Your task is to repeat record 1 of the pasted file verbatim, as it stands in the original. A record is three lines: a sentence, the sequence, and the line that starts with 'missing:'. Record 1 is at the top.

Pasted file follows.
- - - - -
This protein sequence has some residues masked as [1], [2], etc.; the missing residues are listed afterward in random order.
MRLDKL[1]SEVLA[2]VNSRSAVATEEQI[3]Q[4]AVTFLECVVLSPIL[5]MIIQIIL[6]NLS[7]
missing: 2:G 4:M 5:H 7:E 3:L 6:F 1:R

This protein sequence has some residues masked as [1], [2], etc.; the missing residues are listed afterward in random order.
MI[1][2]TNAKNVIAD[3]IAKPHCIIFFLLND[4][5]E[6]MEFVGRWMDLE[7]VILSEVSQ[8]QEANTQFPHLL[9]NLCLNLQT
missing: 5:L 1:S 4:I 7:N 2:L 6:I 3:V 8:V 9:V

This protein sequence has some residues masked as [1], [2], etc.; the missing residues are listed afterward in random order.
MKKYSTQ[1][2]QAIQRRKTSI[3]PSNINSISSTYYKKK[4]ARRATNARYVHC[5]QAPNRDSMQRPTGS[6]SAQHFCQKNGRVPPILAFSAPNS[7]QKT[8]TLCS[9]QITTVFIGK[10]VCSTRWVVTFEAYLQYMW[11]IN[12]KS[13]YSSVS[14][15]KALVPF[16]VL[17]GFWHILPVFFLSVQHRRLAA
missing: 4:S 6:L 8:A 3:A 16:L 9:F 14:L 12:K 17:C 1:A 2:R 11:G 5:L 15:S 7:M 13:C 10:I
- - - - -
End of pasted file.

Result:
This protein sequence has some residues masked as [1], [2], etc.; the missing residues are listed afterward in random order.
MRLDKL[1]SEVLA[2]VNSRSAVATEEQI[3]Q[4]AVTFLECVVLSPIL[5]MIIQIIL[6]NLS[7]
missing: 2:G 4:M 5:H 7:E 3:L 6:F 1:R